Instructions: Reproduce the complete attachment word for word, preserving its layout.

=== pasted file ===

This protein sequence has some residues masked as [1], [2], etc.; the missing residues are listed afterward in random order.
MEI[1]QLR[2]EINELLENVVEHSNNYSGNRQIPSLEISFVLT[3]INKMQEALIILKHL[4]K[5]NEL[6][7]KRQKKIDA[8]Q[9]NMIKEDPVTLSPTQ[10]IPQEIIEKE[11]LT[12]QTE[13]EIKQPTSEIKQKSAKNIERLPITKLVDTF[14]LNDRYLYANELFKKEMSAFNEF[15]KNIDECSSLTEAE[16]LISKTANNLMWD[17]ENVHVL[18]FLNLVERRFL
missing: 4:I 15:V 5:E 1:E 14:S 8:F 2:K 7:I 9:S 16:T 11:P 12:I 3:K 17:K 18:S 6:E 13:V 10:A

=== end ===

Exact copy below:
This protein sequence has some residues masked as [1], [2], etc.; the missing residues are listed afterward in random order.
MEI[1]QLR[2]EINELLENVVEHSNNYSGNRQIPSLEISFVLT[3]INKMQEALIILKHL[4]K[5]NEL[6][7]KRQKKIDA[8]Q[9]NMIKEDPVTLSPTQ[10]IPQEIIEKE[11]LT[12]QTE[13]EIKQPTSEIKQKSAKNIERLPITKLVDTF[14]LNDRYLYANELFKKEMSAFNEF[15]KNIDECSSLTEAE[16]LISKTANNLMWD[17]ENVHVL[18]FLNLVERRFL
missing: 4:I 15:V 5:E 1:E 14:S 8:F 2:K 7:I 9:S 16:T 11:P 12:I 3:K 17:K 18:S 6:E 13:V 10:A